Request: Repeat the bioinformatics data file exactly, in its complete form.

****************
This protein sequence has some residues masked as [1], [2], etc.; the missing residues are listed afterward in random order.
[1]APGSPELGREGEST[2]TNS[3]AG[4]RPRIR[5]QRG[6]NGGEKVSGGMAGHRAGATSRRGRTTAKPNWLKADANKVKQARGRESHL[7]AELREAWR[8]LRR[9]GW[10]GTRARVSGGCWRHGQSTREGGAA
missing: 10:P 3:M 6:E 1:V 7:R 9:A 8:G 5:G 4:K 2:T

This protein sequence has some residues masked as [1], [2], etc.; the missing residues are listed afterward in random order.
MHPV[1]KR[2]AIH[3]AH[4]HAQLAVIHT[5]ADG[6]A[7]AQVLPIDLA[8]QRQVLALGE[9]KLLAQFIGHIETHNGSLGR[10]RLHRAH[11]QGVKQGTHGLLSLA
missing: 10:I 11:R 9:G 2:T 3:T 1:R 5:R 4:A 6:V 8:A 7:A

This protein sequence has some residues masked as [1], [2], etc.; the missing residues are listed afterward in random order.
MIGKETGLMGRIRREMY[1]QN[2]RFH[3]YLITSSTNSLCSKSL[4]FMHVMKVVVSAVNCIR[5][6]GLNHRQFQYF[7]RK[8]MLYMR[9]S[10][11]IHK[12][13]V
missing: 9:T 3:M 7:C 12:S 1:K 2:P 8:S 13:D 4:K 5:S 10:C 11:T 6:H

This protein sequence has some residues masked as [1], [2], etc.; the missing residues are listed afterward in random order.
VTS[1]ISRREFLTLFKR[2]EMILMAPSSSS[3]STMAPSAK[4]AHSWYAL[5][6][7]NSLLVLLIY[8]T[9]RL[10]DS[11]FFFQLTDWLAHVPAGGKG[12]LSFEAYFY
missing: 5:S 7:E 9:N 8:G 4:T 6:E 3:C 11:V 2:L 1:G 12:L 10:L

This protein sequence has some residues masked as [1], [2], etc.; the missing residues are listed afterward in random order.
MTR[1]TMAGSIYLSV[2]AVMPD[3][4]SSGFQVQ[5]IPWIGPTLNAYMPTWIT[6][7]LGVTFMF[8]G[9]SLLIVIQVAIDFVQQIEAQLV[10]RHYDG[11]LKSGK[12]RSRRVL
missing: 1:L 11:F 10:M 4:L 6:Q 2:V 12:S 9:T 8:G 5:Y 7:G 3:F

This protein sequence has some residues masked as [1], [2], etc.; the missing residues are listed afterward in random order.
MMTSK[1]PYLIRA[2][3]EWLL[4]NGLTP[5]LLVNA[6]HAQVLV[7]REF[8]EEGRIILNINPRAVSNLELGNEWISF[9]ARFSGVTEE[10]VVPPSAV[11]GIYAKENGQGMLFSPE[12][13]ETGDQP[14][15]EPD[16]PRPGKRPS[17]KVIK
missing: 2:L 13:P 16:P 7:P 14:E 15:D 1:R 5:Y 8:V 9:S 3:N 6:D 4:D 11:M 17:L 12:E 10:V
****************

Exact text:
This protein sequence has some residues masked as [1], [2], etc.; the missing residues are listed afterward in random order.
[1]APGSPELGREGEST[2]TNS[3]AG[4]RPRIR[5]QRG[6]NGGEKVSGGMAGHRAGATSRRGRTTAKPNWLKADANKVKQARGRESHL[7]AELREAWR[8]LRR[9]GW[10]GTRARVSGGCWRHGQSTREGGAA
missing: 10:P 3:M 6:E 1:V 7:R 9:A 8:G 5:G 4:K 2:T

This protein sequence has some residues masked as [1], [2], etc.; the missing residues are listed afterward in random order.
MHPV[1]KR[2]AIH[3]AH[4]HAQLAVIHT[5]ADG[6]A[7]AQVLPIDLA[8]QRQVLALGE[9]KLLAQFIGHIETHNGSLGR[10]RLHRAH[11]QGVKQGTHGLLSLA
missing: 10:I 11:R 9:G 2:T 3:T 1:R 5:R 4:A 6:V 8:A 7:A

This protein sequence has some residues masked as [1], [2], etc.; the missing residues are listed afterward in random order.
MIGKETGLMGRIRREMY[1]QN[2]RFH[3]YLITSSTNSLCSKSL[4]FMHVMKVVVSAVNCIR[5][6]GLNHRQFQYF[7]RK[8]MLYMR[9]S[10][11]IHK[12][13]V
missing: 9:T 3:M 7:C 12:S 1:K 2:P 8:S 13:D 4:K 5:S 10:C 11:T 6:H

This protein sequence has some residues masked as [1], [2], etc.; the missing residues are listed afterward in random order.
VTS[1]ISRREFLTLFKR[2]EMILMAPSSSS[3]STMAPSAK[4]AHSWYAL[5][6][7]NSLLVLLIY[8]T[9]RL[10]DS[11]FFFQLTDWLAHVPAGGKG[12]LSFEAYFY
missing: 5:S 7:E 9:N 8:G 4:T 6:E 3:C 11:V 2:L 1:G 12:L 10:L

This protein sequence has some residues masked as [1], [2], etc.; the missing residues are listed afterward in random order.
MTR[1]TMAGSIYLSV[2]AVMPD[3][4]SSGFQVQ[5]IPWIGPTLNAYMPTWIT[6][7]LGVTFMF[8]G[9]SLLIVIQVAIDFVQQIEAQLV[10]RHYDG[11]LKSGK[12]RSRRVL
missing: 1:L 11:F 10:M 4:L 6:Q 2:V 12:S 9:T 8:G 5:Y 7:G 3:F

This protein sequence has some residues masked as [1], [2], etc.; the missing residues are listed afterward in random order.
MMTSK[1]PYLIRA[2][3]EWLL[4]NGLTP[5]LLVNA[6]HAQVLV[7]REF[8]EEGRIILNINPRAVSNLELGNEWISF[9]ARFSGVTEE[10]VVPPSAV[11]GIYAKENGQGMLFSPE[12][13]ETGDQP[14][15]EPD[16]PRPGKRPS[17]KVIK
missing: 2:L 13:P 16:P 7:P 14:E 15:D 1:R 5:Y 8:V 9:S 3:N 6:D 4:D 11:M 17:L 12:E 10:V